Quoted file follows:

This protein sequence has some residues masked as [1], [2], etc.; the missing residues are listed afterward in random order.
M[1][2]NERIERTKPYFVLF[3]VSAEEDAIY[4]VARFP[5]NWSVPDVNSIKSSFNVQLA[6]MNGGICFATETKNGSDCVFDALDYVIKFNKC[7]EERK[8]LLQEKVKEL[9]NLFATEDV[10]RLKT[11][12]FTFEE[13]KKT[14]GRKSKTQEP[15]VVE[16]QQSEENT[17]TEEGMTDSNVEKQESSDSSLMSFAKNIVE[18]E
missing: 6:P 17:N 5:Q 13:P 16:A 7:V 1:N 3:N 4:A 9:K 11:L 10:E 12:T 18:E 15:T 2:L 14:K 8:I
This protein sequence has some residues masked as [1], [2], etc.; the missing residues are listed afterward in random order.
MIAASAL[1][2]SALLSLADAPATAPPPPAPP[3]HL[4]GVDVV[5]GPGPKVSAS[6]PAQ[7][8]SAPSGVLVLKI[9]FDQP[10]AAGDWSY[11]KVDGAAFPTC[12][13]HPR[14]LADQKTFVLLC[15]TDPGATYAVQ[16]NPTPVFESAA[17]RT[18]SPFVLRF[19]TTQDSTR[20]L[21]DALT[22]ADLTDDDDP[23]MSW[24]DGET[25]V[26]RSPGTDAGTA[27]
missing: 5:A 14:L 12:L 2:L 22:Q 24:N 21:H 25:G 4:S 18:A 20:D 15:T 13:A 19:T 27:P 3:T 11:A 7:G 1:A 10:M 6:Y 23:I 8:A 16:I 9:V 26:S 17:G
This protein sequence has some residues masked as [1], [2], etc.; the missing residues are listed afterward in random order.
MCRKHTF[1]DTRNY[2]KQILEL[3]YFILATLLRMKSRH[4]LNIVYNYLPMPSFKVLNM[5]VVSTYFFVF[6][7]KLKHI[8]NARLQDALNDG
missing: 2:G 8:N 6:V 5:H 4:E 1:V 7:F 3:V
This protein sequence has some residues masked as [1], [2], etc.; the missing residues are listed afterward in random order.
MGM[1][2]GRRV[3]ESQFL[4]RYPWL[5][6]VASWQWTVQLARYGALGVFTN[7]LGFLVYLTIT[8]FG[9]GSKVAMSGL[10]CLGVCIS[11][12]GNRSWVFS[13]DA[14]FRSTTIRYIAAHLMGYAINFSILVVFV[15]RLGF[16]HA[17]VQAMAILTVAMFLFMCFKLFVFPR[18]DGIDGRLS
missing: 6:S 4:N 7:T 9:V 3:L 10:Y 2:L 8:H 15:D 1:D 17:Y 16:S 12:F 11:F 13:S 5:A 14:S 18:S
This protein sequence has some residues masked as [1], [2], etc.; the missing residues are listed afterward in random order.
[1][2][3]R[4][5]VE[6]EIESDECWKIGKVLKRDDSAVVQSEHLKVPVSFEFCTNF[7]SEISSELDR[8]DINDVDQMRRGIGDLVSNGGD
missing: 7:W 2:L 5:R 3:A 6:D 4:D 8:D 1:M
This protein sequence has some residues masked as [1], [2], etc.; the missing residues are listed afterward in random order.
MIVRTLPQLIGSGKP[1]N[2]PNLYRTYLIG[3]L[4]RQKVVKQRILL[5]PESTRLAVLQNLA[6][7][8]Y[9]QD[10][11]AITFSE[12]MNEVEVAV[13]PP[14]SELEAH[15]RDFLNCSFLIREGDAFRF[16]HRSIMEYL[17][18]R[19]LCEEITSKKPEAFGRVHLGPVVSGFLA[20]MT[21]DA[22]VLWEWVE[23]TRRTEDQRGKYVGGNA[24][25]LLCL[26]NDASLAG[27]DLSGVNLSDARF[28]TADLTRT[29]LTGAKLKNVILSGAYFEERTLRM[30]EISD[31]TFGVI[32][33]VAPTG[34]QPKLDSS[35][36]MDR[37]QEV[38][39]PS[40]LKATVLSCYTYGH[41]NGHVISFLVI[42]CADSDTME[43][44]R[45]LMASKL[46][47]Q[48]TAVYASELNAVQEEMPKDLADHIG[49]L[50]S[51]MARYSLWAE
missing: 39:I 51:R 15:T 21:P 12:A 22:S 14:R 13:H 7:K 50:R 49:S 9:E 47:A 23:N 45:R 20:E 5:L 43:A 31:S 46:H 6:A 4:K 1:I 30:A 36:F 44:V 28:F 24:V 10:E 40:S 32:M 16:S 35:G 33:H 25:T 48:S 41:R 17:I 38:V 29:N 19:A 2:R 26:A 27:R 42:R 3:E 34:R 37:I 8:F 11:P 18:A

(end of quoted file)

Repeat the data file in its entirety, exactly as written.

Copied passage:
This protein sequence has some residues masked as [1], [2], etc.; the missing residues are listed afterward in random order.
M[1][2]NERIERTKPYFVLF[3]VSAEEDAIY[4]VARFP[5]NWSVPDVNSIKSSFNVQLA[6]MNGGICFATETKNGSDCVFDALDYVIKFNKC[7]EERK[8]LLQEKVKEL[9]NLFATEDV[10]RLKT[11][12]FTFEE[13]KKT[14]GRKSKTQEP[15]VVE[16]QQSEENT[17]TEEGMTDSNVEKQESSDSSLMSFAKNIVE[18]E
missing: 6:P 17:N 5:Q 13:P 16:A 7:V 1:N 3:N 4:A 9:K 11:L 10:E 12:T 18:E 15:T 2:L 14:K 8:I
This protein sequence has some residues masked as [1], [2], etc.; the missing residues are listed afterward in random order.
MIAASAL[1][2]SALLSLADAPATAPPPPAPP[3]HL[4]GVDVV[5]GPGPKVSAS[6]PAQ[7][8]SAPSGVLVLKI[9]FDQP[10]AAGDWSY[11]KVDGAAFPTC[12][13]HPR[14]LADQKTFVLLC[15]TDPGATYAVQ[16]NPTPVFESAA[17]RT[18]SPFVLRF[19]TTQDSTR[20]L[21]DALT[22]ADLTDDDDP[23]MSW[24]DGET[25]V[26]RSPGTDAGTA[27]
missing: 5:A 14:L 12:L 2:L 22:Q 24:N 21:H 25:G 4:S 18:A 20:D 15:T 13:A 19:T 27:P 3:T 11:A 7:G 1:A 10:M 6:Y 23:I 8:A 16:I 9:V 26:S 17:G
This protein sequence has some residues masked as [1], [2], etc.; the missing residues are listed afterward in random order.
MCRKHTF[1]DTRNY[2]KQILEL[3]YFILATLLRMKSRH[4]LNIVYNYLPMPSFKVLNM[5]VVSTYFFVF[6][7]KLKHI[8]NARLQDALNDG
missing: 2:G 8:N 6:V 5:H 4:E 1:V 7:F 3:V
This protein sequence has some residues masked as [1], [2], etc.; the missing residues are listed afterward in random order.
MGM[1][2]GRRV[3]ESQFL[4]RYPWL[5][6]VASWQWTVQLARYGALGVFTN[7]LGFLVYLTIT[8]FG[9]GSKVAMSGL[10]CLGVCIS[11][12]GNRSWVFS[13]DA[14]FRSTTIRYIAAHLMGYAINFSILVVFV[15]RLGF[16]HA[17]VQAMAILTVAMFLFMCFKLFVFPR[18]DGIDGRLS
missing: 6:S 4:N 7:T 9:V 3:L 10:Y 2:L 8:H 15:D 1:D 17:Y 16:S 12:F 11:F 13:S 5:A 14:S 18:S
This protein sequence has some residues masked as [1], [2], etc.; the missing residues are listed afterward in random order.
[1][2][3]R[4][5]VE[6]EIESDECWKIGKVLKRDDSAVVQSEHLKVPVSFEFCTNF[7]SEISSELDR[8]DINDVDQMRRGIGDLVSNGGD
missing: 7:W 2:L 5:R 3:A 6:D 4:D 8:D 1:M
This protein sequence has some residues masked as [1], [2], etc.; the missing residues are listed afterward in random order.
MIVRTLPQLIGSGKP[1]N[2]PNLYRTYLIG[3]L[4]RQKVVKQRILL[5]PESTRLAVLQNLA[6][7][8]Y[9]QD[10][11]AITFSE[12]MNEVEVAV[13]PP[14]SELEAH[15]RDFLNCSFLIREGDAFRF[16]HRSIMEYL[17][18]R[19]LCEEITSKKPEAFGRVHLGPVVSGFLA[20]MT[21]DA[22]VLWEWVE[23]TRRTEDQRGKYVGGNA[24][25]LLCL[26]NDASLAG[27]DLSGVNLSDARF[28]TADLTRT[29]LTGAKLKNVILSGAYFEERTLRM[30]EISD[31]TFGVI[32][33]VAPTG[34]QPKLDSS[35][36]MDR[37]QEV[38][39]PS[40]LKATVLSCYTYGH[41]NGHVISFLVI[42]CADSDTME[43][44]R[45]LMASKL[46][47]Q[48]TAVYASELNAVQEEMPKDLADHIG[49]L[50]S[51]MARYSLWAE
missing: 39:I 51:R 15:T 21:P 12:A 22:S 14:R 13:H 7:K 50:R 49:S 9:E 47:A 23:N 45:R 20:E 5:L 43:A 31:S 46:H 6:A 4:K 1:I 30:A 36:F 44:V 28:F 24:V 10:E 40:S 32:M 16:S 35:G 33:H 25:T 48:S 41:R 17:I 38:V 29:N 19:A 2:R 26:A 27:R 42:R 3:E 34:R 37:I 8:F 11:P 18:A